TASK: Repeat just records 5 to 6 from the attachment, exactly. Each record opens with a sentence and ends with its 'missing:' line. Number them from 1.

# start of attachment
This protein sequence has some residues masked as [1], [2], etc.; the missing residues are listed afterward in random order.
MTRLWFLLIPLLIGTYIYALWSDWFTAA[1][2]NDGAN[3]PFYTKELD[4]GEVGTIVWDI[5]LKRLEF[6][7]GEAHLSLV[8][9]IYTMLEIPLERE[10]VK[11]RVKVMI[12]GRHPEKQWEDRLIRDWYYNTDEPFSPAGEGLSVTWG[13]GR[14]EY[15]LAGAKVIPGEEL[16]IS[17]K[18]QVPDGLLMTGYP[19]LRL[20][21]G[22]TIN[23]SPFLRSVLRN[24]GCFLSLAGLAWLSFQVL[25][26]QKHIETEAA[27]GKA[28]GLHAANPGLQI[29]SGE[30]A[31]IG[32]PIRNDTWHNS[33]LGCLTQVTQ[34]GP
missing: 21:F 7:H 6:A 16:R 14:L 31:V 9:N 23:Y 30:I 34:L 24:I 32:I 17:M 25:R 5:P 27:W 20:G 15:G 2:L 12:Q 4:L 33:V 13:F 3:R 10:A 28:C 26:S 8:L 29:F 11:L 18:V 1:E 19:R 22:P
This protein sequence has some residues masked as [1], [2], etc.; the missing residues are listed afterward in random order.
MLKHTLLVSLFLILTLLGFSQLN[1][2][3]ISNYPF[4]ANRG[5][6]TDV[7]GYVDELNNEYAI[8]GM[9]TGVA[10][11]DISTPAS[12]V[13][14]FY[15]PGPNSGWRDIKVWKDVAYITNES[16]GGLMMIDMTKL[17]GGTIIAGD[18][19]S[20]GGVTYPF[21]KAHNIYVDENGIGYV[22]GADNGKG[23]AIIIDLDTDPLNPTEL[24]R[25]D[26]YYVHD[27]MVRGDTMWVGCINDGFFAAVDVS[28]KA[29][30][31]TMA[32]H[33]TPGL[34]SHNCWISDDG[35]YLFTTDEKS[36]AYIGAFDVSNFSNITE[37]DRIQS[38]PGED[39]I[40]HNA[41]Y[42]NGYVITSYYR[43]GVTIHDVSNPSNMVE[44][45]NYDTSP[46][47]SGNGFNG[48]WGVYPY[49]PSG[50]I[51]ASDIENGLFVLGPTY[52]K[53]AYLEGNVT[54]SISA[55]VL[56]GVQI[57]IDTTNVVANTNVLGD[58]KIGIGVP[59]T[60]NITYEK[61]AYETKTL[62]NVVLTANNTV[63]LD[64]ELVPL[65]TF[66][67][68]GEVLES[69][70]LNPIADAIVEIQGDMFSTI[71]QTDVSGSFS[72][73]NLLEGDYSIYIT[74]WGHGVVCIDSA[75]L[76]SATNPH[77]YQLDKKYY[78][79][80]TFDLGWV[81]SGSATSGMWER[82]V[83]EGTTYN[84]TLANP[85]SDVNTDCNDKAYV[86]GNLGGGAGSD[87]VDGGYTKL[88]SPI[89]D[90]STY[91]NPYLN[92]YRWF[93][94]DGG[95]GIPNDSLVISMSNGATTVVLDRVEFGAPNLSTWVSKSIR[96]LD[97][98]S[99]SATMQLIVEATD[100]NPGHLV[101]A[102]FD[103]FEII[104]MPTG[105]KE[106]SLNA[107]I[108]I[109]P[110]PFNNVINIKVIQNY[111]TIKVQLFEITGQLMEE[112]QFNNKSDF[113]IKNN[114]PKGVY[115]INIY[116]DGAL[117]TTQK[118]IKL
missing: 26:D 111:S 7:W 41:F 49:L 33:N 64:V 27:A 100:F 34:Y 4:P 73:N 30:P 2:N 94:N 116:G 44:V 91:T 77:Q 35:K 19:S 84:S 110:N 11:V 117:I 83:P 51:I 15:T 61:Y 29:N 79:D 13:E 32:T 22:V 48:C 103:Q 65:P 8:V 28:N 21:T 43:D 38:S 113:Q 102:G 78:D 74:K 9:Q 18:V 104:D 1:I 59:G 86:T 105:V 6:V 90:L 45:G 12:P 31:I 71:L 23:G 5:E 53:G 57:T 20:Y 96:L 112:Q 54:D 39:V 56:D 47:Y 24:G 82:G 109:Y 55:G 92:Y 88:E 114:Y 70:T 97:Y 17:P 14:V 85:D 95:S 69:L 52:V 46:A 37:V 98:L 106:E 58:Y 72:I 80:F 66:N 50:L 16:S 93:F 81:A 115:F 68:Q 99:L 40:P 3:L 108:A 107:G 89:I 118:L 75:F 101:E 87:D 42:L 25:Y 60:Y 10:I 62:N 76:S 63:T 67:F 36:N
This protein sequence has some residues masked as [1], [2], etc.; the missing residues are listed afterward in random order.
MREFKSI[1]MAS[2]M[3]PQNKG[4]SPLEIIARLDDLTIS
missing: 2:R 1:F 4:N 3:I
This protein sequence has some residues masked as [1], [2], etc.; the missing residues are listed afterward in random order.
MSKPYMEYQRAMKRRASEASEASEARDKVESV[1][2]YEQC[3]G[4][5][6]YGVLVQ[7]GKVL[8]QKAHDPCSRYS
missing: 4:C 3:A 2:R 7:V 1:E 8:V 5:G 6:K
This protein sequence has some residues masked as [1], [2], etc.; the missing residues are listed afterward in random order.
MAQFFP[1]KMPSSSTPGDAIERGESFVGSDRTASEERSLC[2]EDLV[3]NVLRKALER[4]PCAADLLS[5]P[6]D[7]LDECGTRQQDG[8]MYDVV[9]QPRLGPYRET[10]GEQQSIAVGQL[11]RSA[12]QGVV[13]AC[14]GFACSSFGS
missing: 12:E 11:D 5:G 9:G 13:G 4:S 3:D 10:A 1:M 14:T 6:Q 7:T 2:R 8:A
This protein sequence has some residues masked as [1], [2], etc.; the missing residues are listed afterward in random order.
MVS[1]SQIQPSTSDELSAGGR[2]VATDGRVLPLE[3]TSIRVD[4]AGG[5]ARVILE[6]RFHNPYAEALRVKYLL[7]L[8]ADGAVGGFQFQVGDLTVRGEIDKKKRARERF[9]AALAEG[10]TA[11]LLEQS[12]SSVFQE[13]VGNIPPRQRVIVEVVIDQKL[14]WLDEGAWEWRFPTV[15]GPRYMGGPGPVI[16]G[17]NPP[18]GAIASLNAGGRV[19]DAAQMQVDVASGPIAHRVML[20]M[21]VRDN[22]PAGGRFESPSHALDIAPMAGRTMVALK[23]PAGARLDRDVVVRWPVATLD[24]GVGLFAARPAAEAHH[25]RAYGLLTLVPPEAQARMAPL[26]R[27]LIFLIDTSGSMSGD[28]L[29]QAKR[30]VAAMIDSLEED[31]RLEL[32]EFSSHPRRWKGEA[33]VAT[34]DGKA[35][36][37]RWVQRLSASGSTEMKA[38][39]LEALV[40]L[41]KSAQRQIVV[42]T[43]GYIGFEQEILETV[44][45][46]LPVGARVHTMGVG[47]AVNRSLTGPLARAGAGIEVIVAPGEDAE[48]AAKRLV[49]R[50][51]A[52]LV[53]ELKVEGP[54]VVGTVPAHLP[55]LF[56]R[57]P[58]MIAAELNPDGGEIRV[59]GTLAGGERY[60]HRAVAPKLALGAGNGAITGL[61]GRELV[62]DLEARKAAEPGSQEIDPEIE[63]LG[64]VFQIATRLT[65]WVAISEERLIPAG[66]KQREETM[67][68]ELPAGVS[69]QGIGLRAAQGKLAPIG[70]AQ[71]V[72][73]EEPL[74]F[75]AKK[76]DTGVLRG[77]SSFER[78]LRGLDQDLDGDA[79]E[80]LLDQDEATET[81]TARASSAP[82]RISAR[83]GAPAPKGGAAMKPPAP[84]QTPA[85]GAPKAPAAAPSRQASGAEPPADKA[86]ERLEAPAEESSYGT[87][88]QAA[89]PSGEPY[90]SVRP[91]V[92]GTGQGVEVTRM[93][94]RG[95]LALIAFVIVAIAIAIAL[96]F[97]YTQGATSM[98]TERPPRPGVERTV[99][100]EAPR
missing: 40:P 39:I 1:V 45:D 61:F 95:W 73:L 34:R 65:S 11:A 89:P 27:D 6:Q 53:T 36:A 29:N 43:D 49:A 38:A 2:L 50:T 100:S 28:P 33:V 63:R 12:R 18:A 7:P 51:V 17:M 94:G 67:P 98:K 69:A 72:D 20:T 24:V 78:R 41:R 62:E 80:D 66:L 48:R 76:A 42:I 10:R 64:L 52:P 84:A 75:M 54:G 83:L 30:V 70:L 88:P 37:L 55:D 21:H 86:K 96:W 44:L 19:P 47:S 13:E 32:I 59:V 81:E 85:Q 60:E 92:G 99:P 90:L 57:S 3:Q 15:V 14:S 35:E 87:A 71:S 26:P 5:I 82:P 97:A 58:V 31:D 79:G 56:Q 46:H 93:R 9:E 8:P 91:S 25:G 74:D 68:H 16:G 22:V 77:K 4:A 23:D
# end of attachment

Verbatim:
This protein sequence has some residues masked as [1], [2], etc.; the missing residues are listed afterward in random order.
MAQFFP[1]KMPSSSTPGDAIERGESFVGSDRTASEERSLC[2]EDLV[3]NVLRKALER[4]PCAADLLS[5]P[6]D[7]LDECGTRQQDG[8]MYDVV[9]QPRLGPYRET[10]GEQQSIAVGQL[11]RSA[12]QGVV[13]AC[14]GFACSSFGS
missing: 12:E 11:D 5:G 9:G 13:G 4:S 3:D 10:A 1:M 14:T 6:Q 7:T 2:R 8:A
This protein sequence has some residues masked as [1], [2], etc.; the missing residues are listed afterward in random order.
MVS[1]SQIQPSTSDELSAGGR[2]VATDGRVLPLE[3]TSIRVD[4]AGG[5]ARVILE[6]RFHNPYAEALRVKYLL[7]L[8]ADGAVGGFQFQVGDLTVRGEIDKKKRARERF[9]AALAEG[10]TA[11]LLEQS[12]SSVFQE[13]VGNIPPRQRVIVEVVIDQKL[14]WLDEGAWEWRFPTV[15]GPRYMGGPGPVI[16]G[17]NPP[18]GAIASLNAGGRV[19]DAAQMQVDVASGPIAHRVML[20]M[21]VRDN[22]PAGGRFESPSHALDIAPMAGRTMVALK[23]PAGARLDRDVVVRWPVATLD[24]GVGLFAARPAAEAHH[25]RAYGLLTLVPPEAQARMAPL[26]R[27]LIFLIDTSGSMSGD[28]L[29]QAKR[30]VAAMIDSLEED[31]RLEL[32]EFSSHPRRWKGEA[33]VAT[34]DGKA[35][36][37]RWVQRLSASGSTEMKA[38][39]LEALV[40]L[41]KSAQRQIVV[42]T[43]GYIGFEQEILETV[44][45][46]LPVGARVHTMGVG[47]AVNRSLTGPLARAGAGIEVIVAPGEDAE[48]AAKRLV[49]R[50][51]A[52]LV[53]ELKVEGP[54]VVGTVPAHLP[55]LF[56]R[57]P[58]MIAAELNPDGGEIRV[59]GTLAGGERY[60]HRAVAPKLALGAGNGAITGL[61]GRELV[62]DLEARKAAEPGSQEIDPEIE[63]LG[64]VFQIATRLT[65]WVAISEERLIPAG[66]KQREETM[67][68]ELPAGVS[69]QGIGLRAAQGKLAPIG[70]AQ[71]V[72][73]EEPL[74]F[75]AKK[76]DTGVLRG[77]SSFER[78]LRGLDQDLDGDA[79]E[80]LLDQDEATET[81]TARASSAP[82]RISAR[83]GAPAPKGGAAMKPPAP[84]QTPA[85]GAPKAPAAAPSRQASGAEPPADKA[86]ERLEAPAEESSYGT[87][88]QAA[89]PSGEPY[90]SVRP[91]V[92]GTGQGVEVTRM[93][94]RG[95]LALIAFVIVAIAIAIAL[96]F[97]YTQGATSM[98]TERPPRPGVERTV[99][100]EAPR
missing: 40:P 39:I 1:V 45:D 61:F 95:W 73:L 34:R 65:S 11:A 89:P 27:D 6:Q 53:T 36:A 29:N 43:D 49:A 38:A 2:L 50:T 100:S 28:P 33:V 63:R 12:R 18:A 7:P 51:V 17:M 94:G 67:P 98:K 69:A 72:D 20:T 24:V 78:R 41:R 62:E 80:D 66:L 48:R 76:A 42:I 10:R 64:L 52:P 84:A 75:M 54:G 83:L 30:V 70:L 88:P 37:L 55:D 21:H 86:K 96:W 44:L 19:P 47:S 13:E 32:I 59:V 81:E 85:Q 60:E 92:G 99:P 90:L 57:S 3:Q 15:V 14:S 35:E 87:A 71:S 26:P 5:I 82:P 97:A 58:V 31:D 79:G 56:Q 46:H 93:R 9:E 8:P 91:S 25:G 74:D 68:H 16:G 22:V 77:K 4:A 23:D